Alexandria and Arlington received a rating of 88 and 87 respectively on the Human Rights Campaign Foundation’s newly released 2015 Municipal Equality Index, placing the suburban Virginia jurisdictions at the top of the ratings on LGBT supportive laws and polices among D.C.-area municipalities.
The 2015 Municipal Equality Index, or MEI, released on Dec. 17 rates 408 municipalities of varying sizes in every state in the nation on a scale of 0 to 100 points, according to an HRC statement.
D.C. is not included in the MEI because the HRC Foundation treats it as a state rather than a city, HRC spokesperson Liz Halloran said.
The HRC Foundation’s 2014 State Equality Index, a separate document that monitors states, places D.C. in the highest of four categories of states that have the greatest number of LGBT supportive laws and policies. The State Equality Index does not assign a numerical rating to any state or D.C.
Among the other D.C.-area municipalities rated in the MEI report, Fairfax County, Va., received a rating of 54. In the close-in suburban Maryland municipalities, College Park had the highest rating at 71. Rockville received a rating of 60 and Gaithersburg garnered a rating of 59.
Baltimore is among 47 cities across the country to receive a perfect rating of 100, HRC said in its statement.
“Since the MEI debuted in 2012, the number of cities earning perfect scores has more than quadrupled, and today at least 32 million people live in cities with fully inclusive local protections that are not guaranteed by the states in which they live,” the HRC Foundation statement says.
In its 2014 State Equality Index report, the most recent report available, the HRC Foundation places D.C. along with seven states in a category called “Working Toward Innovative Equality.” It says D.C. and the other states in this category, including California, New Jersey and Oregon, had state-initiated marriage equality, “robust” LGBT non-discrimination laws, and the most protections for transgender people, among other polices that set them apart from the other states.
“Many are working on innovative laws and policies guaranteeing access to health care, and to protect LGBT youth,” HRC Foundation says in a statement accompanying the State Equality Index report.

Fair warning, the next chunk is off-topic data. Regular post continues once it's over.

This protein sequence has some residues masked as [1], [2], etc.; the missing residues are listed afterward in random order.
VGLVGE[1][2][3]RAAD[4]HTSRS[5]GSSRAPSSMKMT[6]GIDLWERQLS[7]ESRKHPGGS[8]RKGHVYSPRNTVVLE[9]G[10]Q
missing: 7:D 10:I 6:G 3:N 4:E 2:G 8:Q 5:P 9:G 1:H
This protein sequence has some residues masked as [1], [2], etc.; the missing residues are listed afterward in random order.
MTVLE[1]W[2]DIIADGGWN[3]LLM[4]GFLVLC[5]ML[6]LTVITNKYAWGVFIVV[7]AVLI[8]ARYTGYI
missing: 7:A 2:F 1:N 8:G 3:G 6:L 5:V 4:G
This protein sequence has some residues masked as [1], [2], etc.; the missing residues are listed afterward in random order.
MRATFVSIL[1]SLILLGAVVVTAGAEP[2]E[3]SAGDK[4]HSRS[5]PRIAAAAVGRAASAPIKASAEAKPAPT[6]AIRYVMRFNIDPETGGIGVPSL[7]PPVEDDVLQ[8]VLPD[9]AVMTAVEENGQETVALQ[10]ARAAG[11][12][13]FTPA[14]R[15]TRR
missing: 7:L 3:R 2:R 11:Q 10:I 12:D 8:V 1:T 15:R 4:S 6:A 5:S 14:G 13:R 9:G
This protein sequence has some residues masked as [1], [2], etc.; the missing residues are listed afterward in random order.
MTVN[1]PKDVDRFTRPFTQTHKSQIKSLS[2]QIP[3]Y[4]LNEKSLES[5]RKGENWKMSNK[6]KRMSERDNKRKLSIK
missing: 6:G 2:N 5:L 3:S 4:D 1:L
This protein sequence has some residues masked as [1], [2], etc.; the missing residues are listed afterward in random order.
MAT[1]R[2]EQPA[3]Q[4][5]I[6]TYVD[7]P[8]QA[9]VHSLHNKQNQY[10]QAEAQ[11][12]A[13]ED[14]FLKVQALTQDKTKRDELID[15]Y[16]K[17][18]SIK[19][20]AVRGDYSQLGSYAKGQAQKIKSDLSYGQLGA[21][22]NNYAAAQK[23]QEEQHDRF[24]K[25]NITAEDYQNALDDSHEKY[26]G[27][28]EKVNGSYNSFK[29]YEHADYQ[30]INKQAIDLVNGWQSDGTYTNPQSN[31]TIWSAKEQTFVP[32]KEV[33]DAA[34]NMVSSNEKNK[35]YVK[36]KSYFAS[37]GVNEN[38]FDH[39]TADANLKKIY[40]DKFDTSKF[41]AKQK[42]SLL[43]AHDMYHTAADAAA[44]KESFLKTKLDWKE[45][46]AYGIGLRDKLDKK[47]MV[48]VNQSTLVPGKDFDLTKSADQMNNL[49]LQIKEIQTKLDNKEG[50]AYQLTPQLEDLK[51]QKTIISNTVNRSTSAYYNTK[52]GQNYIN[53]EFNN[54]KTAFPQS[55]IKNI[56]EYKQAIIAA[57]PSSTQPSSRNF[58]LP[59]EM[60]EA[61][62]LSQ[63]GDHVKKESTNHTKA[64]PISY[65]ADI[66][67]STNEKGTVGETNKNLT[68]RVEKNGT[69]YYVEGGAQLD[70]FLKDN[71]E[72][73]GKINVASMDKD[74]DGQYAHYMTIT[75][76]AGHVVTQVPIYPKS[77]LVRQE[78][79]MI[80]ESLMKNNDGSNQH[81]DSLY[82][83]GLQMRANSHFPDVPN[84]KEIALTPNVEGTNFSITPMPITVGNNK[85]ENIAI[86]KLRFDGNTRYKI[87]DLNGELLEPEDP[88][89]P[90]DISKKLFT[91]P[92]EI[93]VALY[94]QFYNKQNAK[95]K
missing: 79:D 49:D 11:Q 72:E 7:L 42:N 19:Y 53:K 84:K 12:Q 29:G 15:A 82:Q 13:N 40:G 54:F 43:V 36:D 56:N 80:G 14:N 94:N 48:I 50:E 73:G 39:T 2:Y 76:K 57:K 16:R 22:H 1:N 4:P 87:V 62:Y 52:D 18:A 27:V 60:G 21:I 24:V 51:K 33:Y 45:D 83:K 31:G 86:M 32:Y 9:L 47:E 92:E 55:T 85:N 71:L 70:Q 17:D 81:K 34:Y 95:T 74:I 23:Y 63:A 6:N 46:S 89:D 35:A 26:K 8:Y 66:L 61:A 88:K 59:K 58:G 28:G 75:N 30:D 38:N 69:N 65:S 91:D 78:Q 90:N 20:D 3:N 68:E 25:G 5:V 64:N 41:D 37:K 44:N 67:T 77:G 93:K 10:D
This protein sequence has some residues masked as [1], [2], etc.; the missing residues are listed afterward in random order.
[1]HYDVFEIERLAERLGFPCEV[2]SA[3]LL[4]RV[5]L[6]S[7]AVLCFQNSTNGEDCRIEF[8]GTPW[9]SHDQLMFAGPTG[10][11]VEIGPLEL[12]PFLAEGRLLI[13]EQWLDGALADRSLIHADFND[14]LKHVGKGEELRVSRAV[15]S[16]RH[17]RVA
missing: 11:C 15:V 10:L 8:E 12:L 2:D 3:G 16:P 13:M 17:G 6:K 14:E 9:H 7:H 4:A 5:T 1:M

The report places Maryland in a third category called “building equality,” which it says includes seven states that had marriage equality prior to the 2015 Supreme Court decision and had “basic” non-discrimination laws protecting LGBT people. But states in this category also had “bad laws” on the books or pending in their legislatures, including the longstanding Maryland sodomy law, which describes gay sex acts as “crimes against nature.’
The state report places Virginia in a fourth category, which includes 29 states where a “high priority to achieve basic equality” for LGBT people is needed. None of the states in this category have statewide non-discrimination protections for sexual orientation or gender identity and most have “bad laws undermining LGBT equality,” the report says.
In a development that may surprise some LGBT activists, the City of Rehoboth Beach, Del., known as a popular LGBT-supportive resort town, received a rating of 65. A 150-page MEI report, which breaks down the points for each of the municipalities rated, says Rehoboth lost 10 points because its police department doesn’t have an LGBT police liaison or task force.
It lost six points for not having a transgender-inclusive healthcare benefits plan for its city workers and lost three points for not having an ordinance requiring city contractors to have a non-discrimination policy toward its LGBT employees, the report says.
Steve Elkins, executive director of CAMP Rehoboth, an LGBT advocacy group and community center, took exception to the 65 rating for Rehoboth, saying he doesn’t think the HRC Foundation’s evaluation of the beach resort town took into account circumstances surrounding such a small municipality.
Elkins noted that Rehoboth Police Chief Keith Banks serves as the department’s liaison to the LGBT community.
“I’m not sure why a municipality that has 1,200 people would have a full-time police liaison on staff other than the chief,” he said. “I don’t think you can get any better than the chief. So I would have a problem with HRC’s rating on that.”
He said he was also surprised that Rehoboth lost six points on the HRC Foundation rating system because there is no “LGBT Liaison in the Mayor’s Office.”
Added Elkins: “The mayor doesn’t have an office. The mayor makes $50 a month. It’s basically a non-paid mayor. We have a city manager, who happens to be a lesbian. She runs the city, so I guess she could be the liaison.”
A statement released by HRC says that due to the U.S. Supreme Court decision in June legalizing same-sex marriage in all 50 states, the group placed more emphasis in its latest MEI on non-discrimination protections for LGBT people rather than LGBT relationship issues.
It says the ratings are based on 42 specific criteria that fall into five broad categories: non-discrimination laws; employment policies, including transgender-inclusive insurance coverage; inclusiveness of city services; law enforcement, including hate crimes reporting; and “municipal leadership” on matters related to LGBT equality.